MUSCATINE – For 36 years, the class at Miss Louise School of Dance has performed in the Sherwin Williams store front window, and though the Holiday Stroll may seem a bit different this time around, this year is no exception.
Ten of Miss Louise’s dance company students will perform during the second night of the Stroll, Friday, Dec. 4, from 5:30 to 7:30 p.m.
While it may seem like only one night a year for those who head downtown to watch them, both the dancers and Miss Louise Munday spend a whole year preparing for it.
“We rehearse for three months, and we’re listening to Christmas music in September.” But as she and her dancers continued preparing for their upcoming performance, Munday had one question for them: "Why is performing at the Holiday Stroll important to you?"
“One girl said that (the performance) helps get people in the Christmas spirit, and because it was tradition. Another one said that they love to perform for the people that come to watch them. Another dancer said that it was important because it made people happy, and to bring joy to those who may not normally be able to attend a performance,” Munday said.
Her favorite responses, however, were those dancers who said that the performance was important to them because it was fun, and because it also showed how important Christmas was by coming together and being part of the community.
“For me, the reason why I have always done a Holiday Stroll performance is to give back,” Munday said, adding Christmas has been an important part of her family. “My grandfather was the first to patent the Christmas tree stand, so Christmas has been in my blood my whole life. It’s a wonderful time, it makes people happy even when things are rough.”
For several months this year, Munday had to close her dance school because of the pandemic, even cancelling the traditional Mother’s Day weekend recital. Her students and her families still gave her a bit of cheer that day with a car parade.
“I thought, this is happening all over the world. This pandemic has flipped our lives upside down, and we need something to give us spirit – whether that’s driving past a performance or walking down to see it,” she said, “(Our performance) is a way to give back and hopefully it’ll work.”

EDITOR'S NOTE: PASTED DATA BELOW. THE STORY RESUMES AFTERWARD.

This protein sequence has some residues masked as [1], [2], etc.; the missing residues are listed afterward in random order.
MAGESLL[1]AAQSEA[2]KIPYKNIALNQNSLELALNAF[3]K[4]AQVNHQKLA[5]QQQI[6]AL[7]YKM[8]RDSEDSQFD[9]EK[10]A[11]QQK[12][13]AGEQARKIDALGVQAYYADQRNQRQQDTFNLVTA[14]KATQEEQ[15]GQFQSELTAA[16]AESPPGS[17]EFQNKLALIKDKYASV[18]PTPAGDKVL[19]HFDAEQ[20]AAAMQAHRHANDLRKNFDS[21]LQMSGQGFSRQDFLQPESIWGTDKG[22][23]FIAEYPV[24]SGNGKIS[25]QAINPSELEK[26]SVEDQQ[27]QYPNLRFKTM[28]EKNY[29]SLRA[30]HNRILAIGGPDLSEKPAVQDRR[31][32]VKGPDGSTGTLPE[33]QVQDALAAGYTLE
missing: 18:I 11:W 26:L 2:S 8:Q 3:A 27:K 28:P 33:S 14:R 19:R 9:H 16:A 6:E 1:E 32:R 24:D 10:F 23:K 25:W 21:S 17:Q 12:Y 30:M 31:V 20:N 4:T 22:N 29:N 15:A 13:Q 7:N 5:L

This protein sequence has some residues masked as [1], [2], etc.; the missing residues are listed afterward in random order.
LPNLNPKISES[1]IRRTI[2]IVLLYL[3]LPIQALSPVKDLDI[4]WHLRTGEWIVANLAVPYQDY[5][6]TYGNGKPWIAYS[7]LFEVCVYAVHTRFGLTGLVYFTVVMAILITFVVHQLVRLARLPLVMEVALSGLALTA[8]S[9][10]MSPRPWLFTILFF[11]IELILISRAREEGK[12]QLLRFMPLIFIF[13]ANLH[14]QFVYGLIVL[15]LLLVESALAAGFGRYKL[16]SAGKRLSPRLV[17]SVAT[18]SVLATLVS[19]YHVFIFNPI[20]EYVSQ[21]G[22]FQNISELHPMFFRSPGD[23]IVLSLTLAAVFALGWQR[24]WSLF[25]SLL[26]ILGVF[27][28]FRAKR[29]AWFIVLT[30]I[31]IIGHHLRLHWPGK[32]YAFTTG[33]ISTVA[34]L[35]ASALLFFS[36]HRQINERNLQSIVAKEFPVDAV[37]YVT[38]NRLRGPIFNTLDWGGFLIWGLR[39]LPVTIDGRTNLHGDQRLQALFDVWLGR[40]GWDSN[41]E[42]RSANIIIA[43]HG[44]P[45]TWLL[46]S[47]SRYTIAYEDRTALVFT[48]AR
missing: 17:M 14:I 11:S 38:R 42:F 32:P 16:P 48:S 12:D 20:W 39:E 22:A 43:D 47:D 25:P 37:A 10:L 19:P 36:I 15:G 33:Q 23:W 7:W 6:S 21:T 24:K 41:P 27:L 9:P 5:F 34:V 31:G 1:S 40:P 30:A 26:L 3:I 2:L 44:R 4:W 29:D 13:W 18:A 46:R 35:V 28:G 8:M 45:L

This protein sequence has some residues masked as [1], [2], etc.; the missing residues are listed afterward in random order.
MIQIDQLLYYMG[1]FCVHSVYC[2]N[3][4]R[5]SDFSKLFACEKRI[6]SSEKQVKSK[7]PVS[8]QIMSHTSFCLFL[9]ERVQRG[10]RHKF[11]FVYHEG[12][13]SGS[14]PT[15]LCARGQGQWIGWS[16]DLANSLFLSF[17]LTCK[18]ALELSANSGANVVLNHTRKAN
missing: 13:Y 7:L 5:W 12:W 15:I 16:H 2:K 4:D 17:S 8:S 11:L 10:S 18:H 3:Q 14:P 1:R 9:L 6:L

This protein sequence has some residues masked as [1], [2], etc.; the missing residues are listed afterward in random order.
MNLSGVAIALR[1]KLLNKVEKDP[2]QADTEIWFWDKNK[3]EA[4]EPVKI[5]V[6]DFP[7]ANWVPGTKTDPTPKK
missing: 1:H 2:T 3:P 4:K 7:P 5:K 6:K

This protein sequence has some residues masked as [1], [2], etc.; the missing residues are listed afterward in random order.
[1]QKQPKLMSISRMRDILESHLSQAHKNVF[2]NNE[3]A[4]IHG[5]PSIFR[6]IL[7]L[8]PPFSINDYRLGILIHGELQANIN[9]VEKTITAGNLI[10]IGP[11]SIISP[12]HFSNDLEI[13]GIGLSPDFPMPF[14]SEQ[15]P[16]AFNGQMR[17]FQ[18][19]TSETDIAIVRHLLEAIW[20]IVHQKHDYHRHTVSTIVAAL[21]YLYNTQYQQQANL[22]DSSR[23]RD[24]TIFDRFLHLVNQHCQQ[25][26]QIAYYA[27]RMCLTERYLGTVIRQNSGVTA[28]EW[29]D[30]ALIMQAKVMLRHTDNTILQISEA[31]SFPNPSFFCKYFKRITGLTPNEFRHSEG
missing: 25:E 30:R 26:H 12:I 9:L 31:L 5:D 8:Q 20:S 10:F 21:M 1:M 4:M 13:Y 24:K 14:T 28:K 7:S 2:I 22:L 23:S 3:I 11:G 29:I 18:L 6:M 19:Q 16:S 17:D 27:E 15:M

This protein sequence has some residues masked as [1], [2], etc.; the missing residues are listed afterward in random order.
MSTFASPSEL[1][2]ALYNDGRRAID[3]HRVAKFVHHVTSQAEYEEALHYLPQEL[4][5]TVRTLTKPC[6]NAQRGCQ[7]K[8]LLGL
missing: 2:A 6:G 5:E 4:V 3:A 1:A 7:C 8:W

To avoid the spread of COVID-19, Munday made masks mandatory in her studio. Her students keep a 12-foot distance from each other and wash their hands every half-hour, and pop-in visits are prohibited.
“The change has been massive,” she said, “I’ve probably bought $1,000 worth of everything that is anti-bacterial and 99% germ safe. I’ve tried my hardest to be thoughtful about not only these children, but myself as well. But I try to make it so it doesn’t seem desperate, because I don’t want the children to be afraid. I want to bring them some kind of joy and let them continue to do something that they want to do.”
Her dancers will perform four at a time to allow for social distancing, and will be wear special holiday masks. “I don’t know how big of a crowd we’ll get. It’ll be very odd to not have a hundred people standing outside Sherwin Williams watching us perform. It’s not going to be the same, I don’t see how it can be… but we have to learn how to change with the times.”
“I hope people venture out to see us, and I’m very grateful to the parents who are allowing their children to do this,” Munday said. “I also have to commend everyone who has worked on this year’s Stroll and who have tried to move forward in hard and difficult times. It may be a massive and huge success, or it may not.”
She and her dancers are happy to be part of the Stroll this year, regardless of the turnout or any of this year’s differences. “Muscatine has been very good to me, it’s a good place to live and I’m really blessed to have had one business for 43 years.”